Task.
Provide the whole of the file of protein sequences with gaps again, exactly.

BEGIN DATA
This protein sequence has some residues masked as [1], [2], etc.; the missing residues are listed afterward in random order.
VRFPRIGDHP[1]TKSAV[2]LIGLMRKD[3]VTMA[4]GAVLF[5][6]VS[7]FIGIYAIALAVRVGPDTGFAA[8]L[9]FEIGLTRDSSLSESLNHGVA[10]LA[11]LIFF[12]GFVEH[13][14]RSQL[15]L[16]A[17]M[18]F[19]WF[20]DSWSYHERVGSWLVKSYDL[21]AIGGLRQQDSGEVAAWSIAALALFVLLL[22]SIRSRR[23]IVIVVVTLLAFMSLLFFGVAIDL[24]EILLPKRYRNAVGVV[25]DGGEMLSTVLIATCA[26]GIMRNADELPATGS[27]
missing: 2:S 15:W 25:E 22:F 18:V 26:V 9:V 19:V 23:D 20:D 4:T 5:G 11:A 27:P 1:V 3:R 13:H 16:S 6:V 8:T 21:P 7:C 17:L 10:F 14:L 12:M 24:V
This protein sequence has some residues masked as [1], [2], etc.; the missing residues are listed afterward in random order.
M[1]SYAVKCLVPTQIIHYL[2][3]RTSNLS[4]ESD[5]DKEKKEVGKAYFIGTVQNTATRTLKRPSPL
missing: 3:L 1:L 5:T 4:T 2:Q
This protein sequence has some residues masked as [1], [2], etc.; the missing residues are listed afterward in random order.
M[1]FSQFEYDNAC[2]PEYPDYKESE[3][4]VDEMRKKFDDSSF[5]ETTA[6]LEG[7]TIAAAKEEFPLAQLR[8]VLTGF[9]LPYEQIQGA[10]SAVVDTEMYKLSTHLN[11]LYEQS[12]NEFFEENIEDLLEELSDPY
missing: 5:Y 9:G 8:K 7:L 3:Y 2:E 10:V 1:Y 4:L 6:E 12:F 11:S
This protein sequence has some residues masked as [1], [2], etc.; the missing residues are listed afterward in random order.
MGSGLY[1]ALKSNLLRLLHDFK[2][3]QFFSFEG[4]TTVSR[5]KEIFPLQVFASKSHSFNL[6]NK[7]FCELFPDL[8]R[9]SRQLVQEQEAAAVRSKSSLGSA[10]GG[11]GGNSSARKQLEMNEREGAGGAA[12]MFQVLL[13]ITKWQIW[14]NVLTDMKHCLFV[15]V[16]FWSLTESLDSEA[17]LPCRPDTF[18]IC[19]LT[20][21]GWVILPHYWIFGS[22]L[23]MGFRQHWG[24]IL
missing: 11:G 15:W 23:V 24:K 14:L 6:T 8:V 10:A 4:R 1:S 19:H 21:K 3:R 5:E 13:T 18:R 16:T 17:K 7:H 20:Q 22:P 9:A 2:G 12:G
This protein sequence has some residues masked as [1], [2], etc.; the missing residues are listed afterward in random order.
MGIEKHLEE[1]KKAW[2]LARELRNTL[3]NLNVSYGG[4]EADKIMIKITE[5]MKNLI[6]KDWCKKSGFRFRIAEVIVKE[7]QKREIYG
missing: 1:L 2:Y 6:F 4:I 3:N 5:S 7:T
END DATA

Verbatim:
This protein sequence has some residues masked as [1], [2], etc.; the missing residues are listed afterward in random order.
VRFPRIGDHP[1]TKSAV[2]LIGLMRKD[3]VTMA[4]GAVLF[5][6]VS[7]FIGIYAIALAVRVGPDTGFAA[8]L[9]FEIGLTRDSSLSESLNHGVA[10]LA[11]LIFF[12]GFVEH[13][14]RSQL[15]L[16]A[17]M[18]F[19]WF[20]DSWSYHERVGSWLVKSYDL[21]AIGGLRQQDSGEVAAWSIAALALFVLLL[22]SIRSRR[23]IVIVVVTLLAFMSLLFFGVAIDL[24]EILLPKRYRNAVGVV[25]DGGEMLSTVLIATCA[26]GIMRNADELPATGS[27]
missing: 2:S 15:W 25:E 22:F 18:V 26:V 9:V 19:V 23:D 20:D 4:T 5:G 11:A 27:P 1:V 3:R 13:H 16:S 6:V 8:T 21:P 7:C 17:L 10:F 14:L 12:M 24:V
This protein sequence has some residues masked as [1], [2], etc.; the missing residues are listed afterward in random order.
M[1]SYAVKCLVPTQIIHYL[2][3]RTSNLS[4]ESD[5]DKEKKEVGKAYFIGTVQNTATRTLKRPSPL
missing: 3:L 1:L 5:T 4:T 2:Q
This protein sequence has some residues masked as [1], [2], etc.; the missing residues are listed afterward in random order.
M[1]FSQFEYDNAC[2]PEYPDYKESE[3][4]VDEMRKKFDDSSF[5]ETTA[6]LEG[7]TIAAAKEEFPLAQLR[8]VLTGF[9]LPYEQIQGA[10]SAVVDTEMYKLSTHLN[11]LYEQS[12]NEFFEENIEDLLEELSDPY
missing: 5:Y 9:G 8:K 7:L 3:Y 2:E 10:V 1:Y 4:L 6:E 12:F 11:S
This protein sequence has some residues masked as [1], [2], etc.; the missing residues are listed afterward in random order.
MGSGLY[1]ALKSNLLRLLHDFK[2][3]QFFSFEG[4]TTVSR[5]KEIFPLQVFASKSHSFNL[6]NK[7]FCELFPDL[8]R[9]SRQLVQEQEAAAVRSKSSLGSA[10]GG[11]GGNSSARKQLEMNEREGAGGAA[12]MFQVLL[13]ITKWQIW[14]NVLTDMKHCLFV[15]V[16]FWSLTESLDSEA[17]LPCRPDTF[18]IC[19]LT[20][21]GWVILPHYWIFGS[22]L[23]MGFRQHWG[24]IL
missing: 11:G 15:W 23:V 24:K 14:L 6:T 8:V 10:A 4:R 1:S 19:H 21:K 3:R 5:E 13:T 18:R 16:T 17:K 7:H 20:Q 22:P 9:A 2:G 12:G
This protein sequence has some residues masked as [1], [2], etc.; the missing residues are listed afterward in random order.
MGIEKHLEE[1]KKAW[2]LARELRNTL[3]NLNVSYGG[4]EADKIMIKITE[5]MKNLI[6]KDWCKKSGFRFRIAEVIVKE[7]QKREIYG
missing: 1:L 2:Y 6:F 4:I 3:N 5:S 7:T